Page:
Pastor Harold Camping — the strangely-named 89-year-old retired engineer preaching the apocalypse — has broken his silence over the failure of the rapture to materialise on the weekend, expressing his fundamental bewilderment by the failure of the world to end:
“I can tell you when May 21 came and went it was a very difficult time for me — a very difficult time. I was truly wondering what is going on. In my mind I went back through all of the promises God had made. What in the world was happening?”
But eventually he came up with an explanation: God was so merciful that the original timetable of an initial apocalypse followed by five months of earthly torment had been revised because God has been so merciful:
“The great earthquake and rapture and the universe melting in fervent heat will be happening on the last day — October 21, 2011. It’s all going to happen on the last day.”
And in speaking to his followers, he gave one of the great unintentional explanations of religion of all time:
“It was marvellous how everything was going until May 21 came…”
Yeah, it sure was. That warning of the apocalypse thing was just swimming along until that one small detail ruined everything. It’s right up there with “apart from that, how did you like our fair city of Dallas, Mrs Kennedy?”
Yet the most amazing thing about the “Family Radio” apocalypse was not the fervent activity of its relatively small number of followers, but the fervent attention it gained from the world’s media, and from a global network of atheists and humanists.
The group isn’t the first sect to attract widespread derision as they prepare for the end times — 19th century sects who periodically gathered for the end attracted huge, derisive crowds, and often managed to convert a few of them — but they’re the first to become a part of the global news system for more than a week.
Something that would have hitherto rated a brief mention at the end of a news bulletin became a key story, often an anchor story of whole news bulletins.
In part this was due to the huge presence of the Family Radio crowd — particularly in the US, but also across Asia — via their billboards and ads bought with the life savings of thousands of hapless followers.
Yet the excitement and sheer glee with which their inevitable disappointment was awaited was a new thing. It appeared to be expressing something entirely other. In part it was a measure of the weakness of militant neo-atheism as a movement, its perpetual need to have the most absurd religious expressions to ridicule.
But perhaps the “family radio” prophecy also served as some sort of proxy for the increasing imposition of the rise of incommensurable beliefs in a way that doesn’t even bother to make sense — creationism and extreme climate change denialism being two of the major candidates.
These days, practically all of the US Republican Party in Congress, and a fair slew of the Australian Right, simply refuse to acknowledge the overwhelming probability of man-made global warming — while relying in their everyday lives on a world made by the science that predicts it.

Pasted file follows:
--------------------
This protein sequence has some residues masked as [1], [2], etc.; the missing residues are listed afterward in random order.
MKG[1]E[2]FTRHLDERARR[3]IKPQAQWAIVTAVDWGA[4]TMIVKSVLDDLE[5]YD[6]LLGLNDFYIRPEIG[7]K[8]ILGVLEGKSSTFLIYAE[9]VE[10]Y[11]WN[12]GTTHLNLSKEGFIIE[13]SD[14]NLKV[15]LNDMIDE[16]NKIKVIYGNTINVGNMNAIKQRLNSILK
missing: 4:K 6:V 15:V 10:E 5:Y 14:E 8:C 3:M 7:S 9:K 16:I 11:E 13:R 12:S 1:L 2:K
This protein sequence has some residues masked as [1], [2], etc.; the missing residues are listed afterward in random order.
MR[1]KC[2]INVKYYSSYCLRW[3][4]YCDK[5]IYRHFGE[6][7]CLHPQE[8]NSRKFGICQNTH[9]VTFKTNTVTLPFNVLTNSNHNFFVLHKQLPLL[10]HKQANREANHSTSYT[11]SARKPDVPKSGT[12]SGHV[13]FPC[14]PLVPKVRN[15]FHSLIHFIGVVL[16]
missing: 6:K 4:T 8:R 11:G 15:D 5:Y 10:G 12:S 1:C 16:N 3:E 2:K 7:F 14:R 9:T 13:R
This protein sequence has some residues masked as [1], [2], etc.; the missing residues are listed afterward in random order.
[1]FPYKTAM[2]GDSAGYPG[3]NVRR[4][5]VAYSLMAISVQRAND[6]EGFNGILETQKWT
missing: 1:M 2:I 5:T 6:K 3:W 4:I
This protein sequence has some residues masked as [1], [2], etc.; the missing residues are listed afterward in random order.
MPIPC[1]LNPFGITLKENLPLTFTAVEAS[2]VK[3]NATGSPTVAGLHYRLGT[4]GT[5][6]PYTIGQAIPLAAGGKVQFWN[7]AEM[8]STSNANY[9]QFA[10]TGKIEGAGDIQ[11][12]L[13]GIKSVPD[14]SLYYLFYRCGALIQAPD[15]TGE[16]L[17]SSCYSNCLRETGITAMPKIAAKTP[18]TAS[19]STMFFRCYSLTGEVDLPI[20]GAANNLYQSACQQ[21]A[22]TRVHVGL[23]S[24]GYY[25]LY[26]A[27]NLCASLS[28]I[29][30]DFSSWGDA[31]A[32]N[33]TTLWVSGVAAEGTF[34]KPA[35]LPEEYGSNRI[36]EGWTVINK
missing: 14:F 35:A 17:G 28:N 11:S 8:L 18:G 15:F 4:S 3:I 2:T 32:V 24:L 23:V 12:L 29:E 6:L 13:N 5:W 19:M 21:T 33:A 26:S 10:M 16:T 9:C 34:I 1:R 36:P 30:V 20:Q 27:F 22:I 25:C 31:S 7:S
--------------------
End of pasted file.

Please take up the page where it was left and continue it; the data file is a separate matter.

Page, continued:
We won’t be around to yell at them when it comes to pass — indeed, that is part of the sheer nihilism that underlies much of the denialist push. The “family radio” apocalypse served as a useful substitute.
The same goes for creationism, hardly a major force in Australia (though if the evangelical Right can infiltrate the government-funded chaplaincy programme it may become so).
People who will fight to prevent their children being taught evolution will fight just as hard, in times of illness, to get them drugs designed and tested by principles that use evolution as a given.
Such petty and partial fundamentalisms are spreading, in a borderless world which is sold as a new utopia — but which simply compels many people to a more desperate search for a rigid framework to live their lives by. These sub-movements crowd out more reasoned and tentative philosophies, because they offer a greater psychic reward; more energy, before the great crash.
Look, for example, in the US at the way the cult of Ayn Rand has crowded out reasoned conservatism on the Right. For standard US conservatism, government was something to be judiciously minimised, but was nevertheless part of the whole life of the nation.
For Randians — which include Alan Greenspan and Paul Ryan, the current GOP author of the 2011 budget proposal — government is a pure parasite, a leach which should not merely be minimised but despised. Armed with this faith, they contemplate their role as government to destroy government; render it unworkable.
When their works end in disaster, they can usually shift the blame onto others. Harold Camping and Family Radio were that rare thing: falsifiable fundamentalists. Jeering at their dazed followers in Times Square was satisfying because it is all but impossible to make any sort of impression on far more powerful figures — such as Greenspan, who sounded, in testifying on the 2008 crash, as bewildered as any unraptured evangelical, as he contemplated the ruins of the US investment banking system and the wreck of his theory.